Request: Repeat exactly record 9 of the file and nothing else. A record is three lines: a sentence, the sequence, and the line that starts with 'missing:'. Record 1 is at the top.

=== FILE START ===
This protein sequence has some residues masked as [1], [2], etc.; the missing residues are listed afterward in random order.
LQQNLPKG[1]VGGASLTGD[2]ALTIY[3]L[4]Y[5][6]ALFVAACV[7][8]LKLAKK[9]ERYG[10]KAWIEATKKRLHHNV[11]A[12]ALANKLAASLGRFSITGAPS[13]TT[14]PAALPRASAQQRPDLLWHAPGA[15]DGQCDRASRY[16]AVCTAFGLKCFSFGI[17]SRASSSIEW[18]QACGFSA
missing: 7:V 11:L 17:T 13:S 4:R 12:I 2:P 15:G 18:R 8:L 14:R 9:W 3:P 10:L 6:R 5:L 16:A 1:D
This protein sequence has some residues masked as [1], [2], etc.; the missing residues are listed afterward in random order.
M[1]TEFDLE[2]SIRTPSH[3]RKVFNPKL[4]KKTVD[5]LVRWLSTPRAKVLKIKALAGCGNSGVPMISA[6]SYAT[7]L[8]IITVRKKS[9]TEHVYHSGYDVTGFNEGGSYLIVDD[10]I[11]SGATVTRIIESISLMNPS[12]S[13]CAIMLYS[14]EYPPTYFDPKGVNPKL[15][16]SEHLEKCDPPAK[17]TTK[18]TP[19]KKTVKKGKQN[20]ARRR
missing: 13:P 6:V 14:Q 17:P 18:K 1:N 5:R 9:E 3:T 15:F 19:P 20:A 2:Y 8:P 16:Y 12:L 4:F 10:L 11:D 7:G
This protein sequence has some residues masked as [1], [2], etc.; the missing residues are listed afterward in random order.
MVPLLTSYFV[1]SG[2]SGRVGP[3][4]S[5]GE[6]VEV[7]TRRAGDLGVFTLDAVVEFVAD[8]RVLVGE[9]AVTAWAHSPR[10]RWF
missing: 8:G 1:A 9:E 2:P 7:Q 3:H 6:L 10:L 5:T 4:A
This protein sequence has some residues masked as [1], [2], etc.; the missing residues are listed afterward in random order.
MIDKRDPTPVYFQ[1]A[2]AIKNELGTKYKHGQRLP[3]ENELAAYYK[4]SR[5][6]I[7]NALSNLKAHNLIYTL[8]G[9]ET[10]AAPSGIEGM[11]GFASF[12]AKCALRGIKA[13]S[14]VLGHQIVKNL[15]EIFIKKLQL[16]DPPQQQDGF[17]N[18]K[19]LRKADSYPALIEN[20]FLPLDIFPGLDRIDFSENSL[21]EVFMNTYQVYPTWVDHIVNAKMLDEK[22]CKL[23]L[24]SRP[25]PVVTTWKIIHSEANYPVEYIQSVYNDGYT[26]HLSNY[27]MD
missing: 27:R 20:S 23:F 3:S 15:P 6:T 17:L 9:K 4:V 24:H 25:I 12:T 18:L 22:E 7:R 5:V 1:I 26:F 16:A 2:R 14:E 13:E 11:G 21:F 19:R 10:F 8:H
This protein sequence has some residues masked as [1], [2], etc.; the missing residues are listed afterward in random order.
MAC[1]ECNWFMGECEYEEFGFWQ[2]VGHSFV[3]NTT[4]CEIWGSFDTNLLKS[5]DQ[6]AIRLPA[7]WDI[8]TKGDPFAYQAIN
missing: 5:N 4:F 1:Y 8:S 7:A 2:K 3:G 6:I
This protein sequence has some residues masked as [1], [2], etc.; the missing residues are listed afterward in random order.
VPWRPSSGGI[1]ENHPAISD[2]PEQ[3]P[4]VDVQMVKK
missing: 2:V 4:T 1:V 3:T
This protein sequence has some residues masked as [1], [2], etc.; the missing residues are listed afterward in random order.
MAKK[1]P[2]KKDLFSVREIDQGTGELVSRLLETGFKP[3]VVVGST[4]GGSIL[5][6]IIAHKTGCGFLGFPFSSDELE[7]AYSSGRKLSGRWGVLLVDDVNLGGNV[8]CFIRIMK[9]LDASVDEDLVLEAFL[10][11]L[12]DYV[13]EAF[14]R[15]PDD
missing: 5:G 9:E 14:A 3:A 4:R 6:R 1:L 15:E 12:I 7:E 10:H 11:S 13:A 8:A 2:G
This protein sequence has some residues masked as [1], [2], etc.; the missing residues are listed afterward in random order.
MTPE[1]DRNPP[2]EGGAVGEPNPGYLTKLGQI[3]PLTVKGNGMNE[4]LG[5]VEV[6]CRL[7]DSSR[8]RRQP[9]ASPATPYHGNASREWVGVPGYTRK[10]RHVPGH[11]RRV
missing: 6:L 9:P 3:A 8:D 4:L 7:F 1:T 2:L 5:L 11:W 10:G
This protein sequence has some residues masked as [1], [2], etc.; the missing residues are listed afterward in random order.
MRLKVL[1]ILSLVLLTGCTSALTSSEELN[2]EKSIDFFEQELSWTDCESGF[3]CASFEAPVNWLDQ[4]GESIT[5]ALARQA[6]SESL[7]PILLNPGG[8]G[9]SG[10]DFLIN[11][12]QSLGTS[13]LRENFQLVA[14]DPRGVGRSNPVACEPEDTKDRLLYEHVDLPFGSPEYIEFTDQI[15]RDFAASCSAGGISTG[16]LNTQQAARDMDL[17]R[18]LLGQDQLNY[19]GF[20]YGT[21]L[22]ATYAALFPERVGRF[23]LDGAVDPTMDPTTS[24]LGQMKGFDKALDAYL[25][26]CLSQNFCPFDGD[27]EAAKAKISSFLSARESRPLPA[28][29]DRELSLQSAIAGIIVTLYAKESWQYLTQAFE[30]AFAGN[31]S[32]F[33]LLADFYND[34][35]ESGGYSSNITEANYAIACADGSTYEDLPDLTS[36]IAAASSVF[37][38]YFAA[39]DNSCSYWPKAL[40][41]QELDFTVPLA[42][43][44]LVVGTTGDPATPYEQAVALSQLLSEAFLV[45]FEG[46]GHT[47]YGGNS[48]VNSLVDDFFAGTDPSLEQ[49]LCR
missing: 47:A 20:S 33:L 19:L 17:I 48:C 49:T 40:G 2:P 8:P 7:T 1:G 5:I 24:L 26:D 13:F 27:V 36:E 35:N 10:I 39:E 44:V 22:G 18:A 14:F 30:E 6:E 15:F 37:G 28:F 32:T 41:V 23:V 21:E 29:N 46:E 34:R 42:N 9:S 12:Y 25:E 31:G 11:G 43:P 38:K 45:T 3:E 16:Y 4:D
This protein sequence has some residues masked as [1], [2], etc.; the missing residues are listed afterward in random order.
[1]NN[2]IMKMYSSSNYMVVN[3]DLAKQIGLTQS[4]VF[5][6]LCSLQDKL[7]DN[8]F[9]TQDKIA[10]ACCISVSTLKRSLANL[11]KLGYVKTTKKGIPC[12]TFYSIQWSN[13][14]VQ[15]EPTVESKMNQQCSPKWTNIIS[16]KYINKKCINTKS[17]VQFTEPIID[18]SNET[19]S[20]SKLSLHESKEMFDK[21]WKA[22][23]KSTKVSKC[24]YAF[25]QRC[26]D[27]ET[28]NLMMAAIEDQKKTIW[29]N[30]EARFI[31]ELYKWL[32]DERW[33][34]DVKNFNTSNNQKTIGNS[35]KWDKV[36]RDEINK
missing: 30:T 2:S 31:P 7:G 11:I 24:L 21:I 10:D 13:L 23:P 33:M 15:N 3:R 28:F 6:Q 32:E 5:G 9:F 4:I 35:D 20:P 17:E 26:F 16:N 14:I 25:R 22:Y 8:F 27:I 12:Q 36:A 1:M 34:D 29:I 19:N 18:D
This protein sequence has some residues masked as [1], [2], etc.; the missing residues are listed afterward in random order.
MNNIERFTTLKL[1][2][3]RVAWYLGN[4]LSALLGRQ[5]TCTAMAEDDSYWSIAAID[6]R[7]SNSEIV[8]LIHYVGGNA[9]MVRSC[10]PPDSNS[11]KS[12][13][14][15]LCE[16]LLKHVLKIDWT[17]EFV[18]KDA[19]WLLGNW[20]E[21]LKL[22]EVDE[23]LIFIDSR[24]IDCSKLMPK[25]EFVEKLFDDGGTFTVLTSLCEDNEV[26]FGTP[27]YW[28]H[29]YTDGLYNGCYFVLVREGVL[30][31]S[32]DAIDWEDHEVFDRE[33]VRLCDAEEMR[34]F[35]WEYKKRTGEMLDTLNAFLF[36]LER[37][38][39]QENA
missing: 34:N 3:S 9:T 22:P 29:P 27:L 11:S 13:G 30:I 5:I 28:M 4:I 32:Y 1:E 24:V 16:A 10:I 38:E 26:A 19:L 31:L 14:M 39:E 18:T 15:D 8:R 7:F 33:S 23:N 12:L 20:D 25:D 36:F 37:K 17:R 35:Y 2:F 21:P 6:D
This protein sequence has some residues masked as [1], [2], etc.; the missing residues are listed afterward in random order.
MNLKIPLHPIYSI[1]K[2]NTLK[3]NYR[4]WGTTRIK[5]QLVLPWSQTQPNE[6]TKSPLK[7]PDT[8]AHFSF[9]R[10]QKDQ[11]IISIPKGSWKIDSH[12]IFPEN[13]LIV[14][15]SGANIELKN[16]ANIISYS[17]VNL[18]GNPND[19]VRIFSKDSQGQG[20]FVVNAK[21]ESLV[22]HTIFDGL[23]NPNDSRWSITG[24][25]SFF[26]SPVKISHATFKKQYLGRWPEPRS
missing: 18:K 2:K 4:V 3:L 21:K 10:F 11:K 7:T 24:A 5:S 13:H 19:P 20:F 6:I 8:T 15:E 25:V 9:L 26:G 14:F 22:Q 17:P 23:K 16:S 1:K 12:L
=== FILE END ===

This protein sequence has some residues masked as [1], [2], etc.; the missing residues are listed afterward in random order.
MRLKVL[1]ILSLVLLTGCTSALTSSEELN[2]EKSIDFFEQELSWTDCESGF[3]CASFEAPVNWLDQ[4]GESIT[5]ALARQA[6]SESL[7]PILLNPGG[8]G[9]SG[10]DFLIN[11][12]QSLGTS[13]LRENFQLVA[14]DPRGVGRSNPVACEPEDTKDRLLYEHVDLPFGSPEYIEFTDQI[15]RDFAASCSAGGISTG[16]LNTQQAARDMDL[17]R[18]LLGQDQLNY[19]GF[20]YGT[21]L[22]ATYAALFPERVGRF[23]LDGAVDPTMDPTTS[24]LGQMKGFDKALDAYL[25][26]CLSQNFCPFDGD[27]EAAKAKISSFLSARESRPLPA[28][29]DRELSLQSAIAGIIVTLYAKESWQYLTQAFE[30]AFAGN[31]S[32]F[33]LLADFYND[34][35]ESGGYSSNITEANYAIACADGSTYEDLPDLTS[36]IAAASSVF[37][38]YFAA[39]DNSCSYWPKAL[40][41]QELDFTVPLA[42][43][44]LVVGTTGDPATPYEQAVALSQLLSEAFLV[45]FEG[46]GHT[47]YGGNS[48]VNSLVDDFFAGTDPSLEQ[49]LCR
missing: 47:A 20:S 33:L 19:L 17:I 48:C 49:T 40:G 2:P 8:P 7:T 1:G 5:I 24:L 26:D 13:F 27:V 36:E 35:N 10:I 39:E 44:V 22:G 18:A 14:F 30:E 6:E 15:F 37:G 28:F 32:T 41:V 23:V 21:E 29:N 46:E 34:R 42:N 9:S 12:Y 25:E 31:G 11:G 43:P 38:K 45:T 3:E 16:Y 4:D